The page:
Rocky Point

The Rocky Point community celebrated Independence Day Tuesday, July 4, with a reading of the Declaration of Independence and public recognition of local veterans. Photos by Raymond Janis

Patriotism filled the morning air in Rocky Point on Tuesday, July 4, during a communitywide celebration of American independence.

Public officials, business leaders, Scouts and community members gathered outside Veterans of Foreign Wars Post 6249 — at times braving gusts of rain — for a ceremony in honor of the 247th anniversary of American independence. The festivities combined a traditional reading of the Declaration of Independence with public recognition of the area’s veterans.

Above, Joe Cognitore, commander Rocky Point Veterans of Foreign Wars Post 6249, left, and Gary Pollakusky, president and executive director of the Rocky Point Sound Beach Chamber of Commerce

“Freedom is a gift given by all of those who fought for us,” said Gary Pollakusky, president and executive director of the Rocky Point Sound Beach Chamber of Commerce, which helped organize the event. “As we celebrate with our friends and family, we must express our thanks for feeling free to the men and women who made that possible.”

Joe Cognitore, commander of Post 6249, performed the commemorative reading of the list of hometown heroes. Following this service, the post commander reinforced the value of reading the Declaration annually.

“Today, we celebrate 247 years of freedom and independence,” he said. “Let us remember that the true power of our nation lies in the unity and resilience of our people.”

“The VFW stands as a testament to the enduring spirit of our veterans and their dedication to our country,” he added. “Together, let us renew our commitment to supporting our veterans and bridging the gap between military service and civilian life.”

Town of Brookhaven Councilwoman Jane Bonner (R-Rocky Point) reflected upon the uniqueness of this annual tradition, noting the sizable and proud veteran population of northeastern Brookhaven.

From left: New York State Assemblywoman Jodi Giglio; Town of Brookhaven Councilwoman Jane Bonner; and Brookhaven Deputy Supervisor Dan Panico.

“I’m proud to represent this community because, trust me, the Declaration of Independence is probably not being read anywhere else today in Suffolk County or Nassau County,” she said. “So props to the people who made it happen.”

New York State Assemblywoman Jodi Giglio (R-Riverhead) said the Declaration stands as a “reminder to everyone of how important it is that we have our freedoms and our liberties,” she said.

Bonner’s colleague on the Town Board, Deputy Supervisor Dan Panico (R-Manorville), used the occasion to reflect upon the historical significance of the American Revolution and the audacity of those who signed the document nearly two and half centuries ago, tying their contributions to those of American service members today.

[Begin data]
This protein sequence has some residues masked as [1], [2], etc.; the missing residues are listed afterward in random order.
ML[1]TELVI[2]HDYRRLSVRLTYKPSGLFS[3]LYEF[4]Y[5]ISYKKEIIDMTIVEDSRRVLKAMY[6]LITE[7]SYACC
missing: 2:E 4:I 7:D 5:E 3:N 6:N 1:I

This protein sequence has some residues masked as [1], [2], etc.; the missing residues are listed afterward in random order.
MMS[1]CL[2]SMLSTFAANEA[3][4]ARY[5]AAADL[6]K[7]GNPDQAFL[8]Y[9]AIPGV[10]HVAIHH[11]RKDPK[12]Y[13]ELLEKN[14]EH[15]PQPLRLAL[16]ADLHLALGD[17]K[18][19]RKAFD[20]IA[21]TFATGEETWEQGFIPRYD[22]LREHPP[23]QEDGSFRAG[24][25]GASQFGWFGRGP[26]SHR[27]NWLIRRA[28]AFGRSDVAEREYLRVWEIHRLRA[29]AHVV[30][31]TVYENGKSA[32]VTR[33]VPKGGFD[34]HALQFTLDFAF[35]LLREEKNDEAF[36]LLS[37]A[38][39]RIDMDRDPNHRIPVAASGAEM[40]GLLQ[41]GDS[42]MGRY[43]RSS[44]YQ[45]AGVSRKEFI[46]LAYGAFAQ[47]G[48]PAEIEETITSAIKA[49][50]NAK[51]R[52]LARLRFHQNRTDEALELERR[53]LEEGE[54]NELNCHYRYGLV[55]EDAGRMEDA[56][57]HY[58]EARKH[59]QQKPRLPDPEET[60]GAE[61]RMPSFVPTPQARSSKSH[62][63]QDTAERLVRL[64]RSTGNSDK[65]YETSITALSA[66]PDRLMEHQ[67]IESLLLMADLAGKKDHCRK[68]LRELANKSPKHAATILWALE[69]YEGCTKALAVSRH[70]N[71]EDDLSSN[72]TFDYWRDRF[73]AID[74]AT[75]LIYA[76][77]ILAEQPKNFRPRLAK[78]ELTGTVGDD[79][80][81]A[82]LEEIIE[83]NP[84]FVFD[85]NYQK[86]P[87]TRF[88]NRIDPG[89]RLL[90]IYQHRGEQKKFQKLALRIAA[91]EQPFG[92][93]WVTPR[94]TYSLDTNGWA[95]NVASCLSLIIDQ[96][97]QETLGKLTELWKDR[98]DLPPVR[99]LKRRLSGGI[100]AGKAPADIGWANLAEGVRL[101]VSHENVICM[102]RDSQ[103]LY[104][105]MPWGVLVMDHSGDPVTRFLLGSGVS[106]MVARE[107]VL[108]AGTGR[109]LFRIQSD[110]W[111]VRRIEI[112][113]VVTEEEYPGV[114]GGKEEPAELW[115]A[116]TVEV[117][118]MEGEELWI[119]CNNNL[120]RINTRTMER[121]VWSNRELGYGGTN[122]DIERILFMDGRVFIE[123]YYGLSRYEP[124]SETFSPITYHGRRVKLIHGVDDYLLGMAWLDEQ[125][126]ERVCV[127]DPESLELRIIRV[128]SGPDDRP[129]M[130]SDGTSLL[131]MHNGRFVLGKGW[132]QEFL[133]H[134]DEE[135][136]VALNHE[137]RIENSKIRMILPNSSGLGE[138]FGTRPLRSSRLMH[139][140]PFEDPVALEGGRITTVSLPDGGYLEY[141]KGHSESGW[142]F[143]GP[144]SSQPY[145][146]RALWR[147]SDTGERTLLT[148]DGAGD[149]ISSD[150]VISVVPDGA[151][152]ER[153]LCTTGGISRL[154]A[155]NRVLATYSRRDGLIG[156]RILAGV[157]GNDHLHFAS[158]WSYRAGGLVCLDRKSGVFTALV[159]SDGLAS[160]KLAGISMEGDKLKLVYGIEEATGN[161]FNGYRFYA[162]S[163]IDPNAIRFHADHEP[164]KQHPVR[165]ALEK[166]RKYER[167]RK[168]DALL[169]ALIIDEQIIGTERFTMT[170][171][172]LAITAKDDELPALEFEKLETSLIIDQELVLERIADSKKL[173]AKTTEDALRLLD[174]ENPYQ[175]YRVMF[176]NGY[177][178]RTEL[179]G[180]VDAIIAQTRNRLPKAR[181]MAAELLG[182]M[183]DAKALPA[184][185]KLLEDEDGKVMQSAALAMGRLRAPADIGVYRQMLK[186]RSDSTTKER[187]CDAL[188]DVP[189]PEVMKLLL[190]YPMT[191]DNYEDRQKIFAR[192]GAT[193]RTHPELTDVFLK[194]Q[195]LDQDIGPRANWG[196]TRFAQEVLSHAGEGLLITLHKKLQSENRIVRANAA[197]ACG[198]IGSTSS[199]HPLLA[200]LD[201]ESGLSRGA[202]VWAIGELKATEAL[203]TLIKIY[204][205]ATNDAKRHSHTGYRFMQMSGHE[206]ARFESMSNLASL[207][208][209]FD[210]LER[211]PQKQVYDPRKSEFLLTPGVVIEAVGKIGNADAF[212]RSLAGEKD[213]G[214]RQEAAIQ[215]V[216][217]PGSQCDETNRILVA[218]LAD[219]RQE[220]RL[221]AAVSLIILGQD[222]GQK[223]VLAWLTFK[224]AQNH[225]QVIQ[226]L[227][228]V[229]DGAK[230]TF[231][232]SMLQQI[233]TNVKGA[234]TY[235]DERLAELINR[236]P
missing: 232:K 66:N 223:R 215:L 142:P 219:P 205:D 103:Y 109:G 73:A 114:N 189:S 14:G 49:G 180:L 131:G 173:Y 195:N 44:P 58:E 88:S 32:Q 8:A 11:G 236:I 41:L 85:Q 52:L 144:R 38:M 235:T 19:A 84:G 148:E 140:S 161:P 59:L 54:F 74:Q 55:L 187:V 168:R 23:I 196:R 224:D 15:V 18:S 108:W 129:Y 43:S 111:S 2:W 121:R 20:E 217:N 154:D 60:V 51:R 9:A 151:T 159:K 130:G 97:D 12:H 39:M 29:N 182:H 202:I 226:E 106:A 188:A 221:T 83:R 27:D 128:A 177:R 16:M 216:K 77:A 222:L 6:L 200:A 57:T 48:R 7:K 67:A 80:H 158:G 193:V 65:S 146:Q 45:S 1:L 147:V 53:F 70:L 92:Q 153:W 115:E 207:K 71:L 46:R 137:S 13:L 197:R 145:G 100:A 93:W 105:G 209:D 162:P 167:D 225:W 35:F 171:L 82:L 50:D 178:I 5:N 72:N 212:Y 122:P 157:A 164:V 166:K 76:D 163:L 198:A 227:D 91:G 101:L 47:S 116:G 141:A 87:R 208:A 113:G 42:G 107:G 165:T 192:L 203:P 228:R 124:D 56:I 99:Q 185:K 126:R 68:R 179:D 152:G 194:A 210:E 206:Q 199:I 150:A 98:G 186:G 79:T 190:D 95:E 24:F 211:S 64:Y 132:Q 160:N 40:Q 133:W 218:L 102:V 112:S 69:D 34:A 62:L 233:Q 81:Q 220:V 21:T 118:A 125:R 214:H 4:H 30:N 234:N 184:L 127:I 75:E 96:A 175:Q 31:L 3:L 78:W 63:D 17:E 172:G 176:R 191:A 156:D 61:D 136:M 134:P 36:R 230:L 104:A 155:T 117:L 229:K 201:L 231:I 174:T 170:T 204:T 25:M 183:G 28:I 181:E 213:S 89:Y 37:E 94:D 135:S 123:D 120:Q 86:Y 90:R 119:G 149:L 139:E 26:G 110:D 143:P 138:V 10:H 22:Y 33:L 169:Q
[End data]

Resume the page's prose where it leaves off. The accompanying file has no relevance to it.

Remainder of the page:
“We offered law and logic to the rest of the world as to why we should be free,” the deputy supervisor said. “It’s our veterans — from the American Revolution through today — that have been there to ensure that this country … ensues and keeps on going forward.”

Rocky Point School District administrators and Town of Brookhaven Councilwoman Jane Bonner, third from left, and Suffolk County Legislator Sarah Anker, third from right, flank filmmaker Leon Adler, fourth from right, and author Bea Ruberto, fourth from left. Photo courtesy RPSD

Joseph A. Edgar Elementary School students recently learned about Sound Beach when they participated in an assembly program featuring local filmmaker Leon Adler and author and Sound Beach Civic Association President Bea Ruberto on June 7. 

Adler directed the film, “The History Upon Our Shores: Sound Beach, NY,” based on the book, “Sound Beach: Our Town, Our Story,” by Ruberto.

The event for third and fourth graders, coordinated by Rocky Point’s director of humanities, Melinda Brooks, gave students a glimpse into the process of storytelling, research and the value of preserving local history. 

Students welcomed the creative duo, presenting artistic gifts of thanks for their visit. The school also welcomed Town of Brookhaven Councilwoman Jane Bonner (R-Rocky Point) and Suffolk County Legislator Sarah Anker (D-Mount Sinai), who shared their experiences representing the local community.

Above, Sound Beach Fire Department Chief William Rosasco, left, and 2nd Assistant Chief James McLoughlin Jr. present a memorial wreath. Photo by Raymond Janis

Community members, first responders and veterans groups gathered on Memorial Day, May 29, with services paying tribute to the fallen.

The Sound Beach Fire Department hosted its annual memorial service, recognizing the departed members. James McLoughlin Jr., 2nd assistant chief of the department, shared the meaning of the service and the importance of recognizing first responders who have laid down their lives in the line of duty.

“The death of these fine men and women merits recognition and honor by our department,” he said. “While we are saddened by their deaths, we also testify to their many contributions in making their communities a better place to live, and we pay tribute to their memory.”

In Rocky Point, the Veterans of Foreign Wars Post 6249 held a service honoring the departed members of the post and recognizing the sacrifices of American service members.

Members of Rocky Point VFW Post 6249 with Town of Brookhaven Councilwoman Jane Bonner and New York State Assemblywoman Jodi Giglio, above. Photo by Raymond Janis

Joe Cognitore, commander of Post 6249, delivered an address to the many in attendance. He expressed his gratitude for those who had paid the ultimate sacrifice, risking their own lives to protect the freedoms of others.

“As we stand together today, we are reminded of the true cost of freedom,” Cognitore said. “While we as a nation mourn the lives lost, we celebrate the lives and are forever grateful.”